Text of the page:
experiencing the plays through "performance," they have a new appreciation for
the Bard.  Prime example -- yesterday (Friday) they begged me to show the movie
"Henry V."  I think that is pretty amazing coming from a bunch of kids who use
drugs and alcohol to escape.  They are starting to think!  Thank you,
Shakespeare!
 
Amy Ulen
Lead Teacher
Moscow Alternative School Center
 
(4)----------------------------------------------------------------------------
From:           Mary Tyler Knowles <
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Date:           Sunday, 5 Mar 1995 10:54:48 -0500
Subject: 6.0164  Re: Teaching *Macbeth*
Comment:        Re: SHK 6.0164  Re: Teaching *Macbeth*
 
I've taught *Macbeth* for a very long time to our ninth graders.  I cannot
remember when they have not loved it. One piece of information that they find
fascinating is that of the Elizabethan *chain of being* for then they are able
to see disruption at every level, from the most psychological to the most
cosmic, from the animal kingdom to the human kingdom. I also ask my students
each to be in charge of a particular kind of image (clothing, for example) and
at the end, having collected ALL the images of this type and their associated
images, to produce a ten minute oral report.  They become much more scrupulous
readers as a result and also begin to connect image to theme. I also enjoy
having them stage the banquet scene. As a preliminary step, I ask them to write
directions for each speech's delivery (and for each part of each speech that
needs direction) and to indicate the blocking for the scene. They must have
reasons why they choose to have the characters move and speak as they do,
reasons that relate to their concept of the play and concept of the characters.
These reasons must also be explained. Then I devote several class periods to
the *hands on* part, the actual directing of other classmates.  It's
interesting to watch as each one has come up with her (it's an all-girls
school) own dramatic interpretation yet is asked to be part of someone else's.
Hope these thoughts are helpful. I LOVE to teach *Macbeth*.
 
--
Mary Tyler Knowles
Head, English Dept.
The Winsor School
Boston, MA (
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(5)----------------------------------------------------------------------------
From:           Leslie Harris <
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Date:           Sunday, Mar 5 21:51:10 EST 1995
Subject: 6.0164  Re: Teaching *Macbeth*
Comment:        Re: SHK 6.0164  Re: Teaching *Macbeth*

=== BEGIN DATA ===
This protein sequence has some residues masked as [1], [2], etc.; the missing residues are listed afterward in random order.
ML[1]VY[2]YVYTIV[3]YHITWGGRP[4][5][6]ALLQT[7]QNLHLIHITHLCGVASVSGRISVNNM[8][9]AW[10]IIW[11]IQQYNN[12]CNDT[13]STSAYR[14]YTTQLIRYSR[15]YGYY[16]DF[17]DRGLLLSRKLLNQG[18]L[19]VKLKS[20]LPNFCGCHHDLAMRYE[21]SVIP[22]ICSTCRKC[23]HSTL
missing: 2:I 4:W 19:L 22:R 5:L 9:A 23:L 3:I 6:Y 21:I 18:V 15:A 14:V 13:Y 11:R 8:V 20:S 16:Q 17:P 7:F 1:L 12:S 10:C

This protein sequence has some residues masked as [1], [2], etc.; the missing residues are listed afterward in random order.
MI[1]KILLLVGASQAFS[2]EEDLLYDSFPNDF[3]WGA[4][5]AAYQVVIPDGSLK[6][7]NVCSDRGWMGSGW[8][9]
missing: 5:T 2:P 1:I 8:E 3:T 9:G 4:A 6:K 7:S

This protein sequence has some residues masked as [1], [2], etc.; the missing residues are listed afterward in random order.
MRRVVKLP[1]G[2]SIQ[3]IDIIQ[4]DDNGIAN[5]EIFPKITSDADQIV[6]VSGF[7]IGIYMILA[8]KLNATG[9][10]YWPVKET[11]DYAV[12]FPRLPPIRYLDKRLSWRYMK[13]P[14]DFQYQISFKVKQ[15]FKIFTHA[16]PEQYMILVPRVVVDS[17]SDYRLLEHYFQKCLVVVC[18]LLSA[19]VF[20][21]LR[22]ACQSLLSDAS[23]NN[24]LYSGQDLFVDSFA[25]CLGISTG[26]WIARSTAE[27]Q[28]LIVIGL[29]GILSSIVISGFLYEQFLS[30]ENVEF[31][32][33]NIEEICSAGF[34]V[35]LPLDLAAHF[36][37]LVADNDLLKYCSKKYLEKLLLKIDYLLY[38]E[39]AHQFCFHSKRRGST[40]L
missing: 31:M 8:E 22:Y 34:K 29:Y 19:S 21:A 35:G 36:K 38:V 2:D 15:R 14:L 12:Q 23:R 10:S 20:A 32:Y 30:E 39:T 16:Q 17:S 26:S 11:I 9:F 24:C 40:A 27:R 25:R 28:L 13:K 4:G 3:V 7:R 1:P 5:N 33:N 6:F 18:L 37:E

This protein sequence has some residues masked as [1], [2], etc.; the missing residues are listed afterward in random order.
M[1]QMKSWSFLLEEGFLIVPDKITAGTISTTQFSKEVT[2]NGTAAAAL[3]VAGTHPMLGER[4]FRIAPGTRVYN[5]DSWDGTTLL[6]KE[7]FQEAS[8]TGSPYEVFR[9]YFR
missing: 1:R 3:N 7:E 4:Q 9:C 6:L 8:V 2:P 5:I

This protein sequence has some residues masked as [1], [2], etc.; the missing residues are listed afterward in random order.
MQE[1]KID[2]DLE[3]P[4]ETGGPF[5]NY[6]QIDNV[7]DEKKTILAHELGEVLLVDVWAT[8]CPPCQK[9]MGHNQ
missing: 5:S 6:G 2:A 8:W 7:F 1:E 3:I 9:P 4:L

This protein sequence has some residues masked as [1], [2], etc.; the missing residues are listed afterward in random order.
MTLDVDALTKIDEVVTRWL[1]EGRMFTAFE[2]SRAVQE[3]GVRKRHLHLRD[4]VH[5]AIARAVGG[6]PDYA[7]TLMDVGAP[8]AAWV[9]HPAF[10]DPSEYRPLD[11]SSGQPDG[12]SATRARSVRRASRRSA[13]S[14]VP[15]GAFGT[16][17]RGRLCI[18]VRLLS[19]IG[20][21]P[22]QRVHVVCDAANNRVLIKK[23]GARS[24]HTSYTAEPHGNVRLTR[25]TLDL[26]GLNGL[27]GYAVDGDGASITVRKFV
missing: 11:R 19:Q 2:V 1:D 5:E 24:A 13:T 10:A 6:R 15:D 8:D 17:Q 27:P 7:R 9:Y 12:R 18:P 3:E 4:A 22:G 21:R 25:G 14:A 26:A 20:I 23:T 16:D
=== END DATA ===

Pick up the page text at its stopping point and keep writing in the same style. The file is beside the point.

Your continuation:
> Most often, my students have a problem thinking of Macbeth as anything but
> an examplum of the judiciousness of the "three strikes and you're out"
> policy. I have found it quite useful, however, to suggest a slightly
> different context for the play. Without too much embarrassment, I suggest
> that they should regard this play, in part, from the perspective of a
> Klingon ideology in the various _Star Treks_. I don't press this idea too
> far, of course, but students seem to understand quite readily the ethos of a
> character such as Worf and transfer that to the play. Klingons are bloody,
> bold, and resolute in the battle because that is precisely what they are
> supposed to be. They are this also when it comes to leadership aspirations.
> They are not, however, as Macbeth is not, merely homicidal thugs. The same
> method also works very well for the Roman plays.
 
Wow--and I thought I was the only eccentric who used _Star Trek_ and _Star
Trek: The Next Generation_ to explain Shakespeare.
 
I like to compare the system of feuding families in _Romeo and Juliet_ to the
similar system in the Klingon world.  For a Capulet and a Montague (at least
until R&J hook up), as for a Klingon, personal and familial honor is
everything.  Any affront to that honor must be answered by a challenge to
combat.  Death is answered by a similar mortal challenge (as Worf challenges
Duras when Worf's betrothed is killed by Duras).  Both are warrior cultures
and display the aggressive values of that culture.
 
I hope these comparisons illuminate the plays for my students, although I've
found (much to my chagrin) that almost none of my students have watched the
original _Star Trek_, and precious few (perhaps one or two per class) were
fans of the _Next Generation_.  Now, either I have uninteresting students, or
there's just no accounting for taste.
 
Live long and prosper!
 
Leslie Harris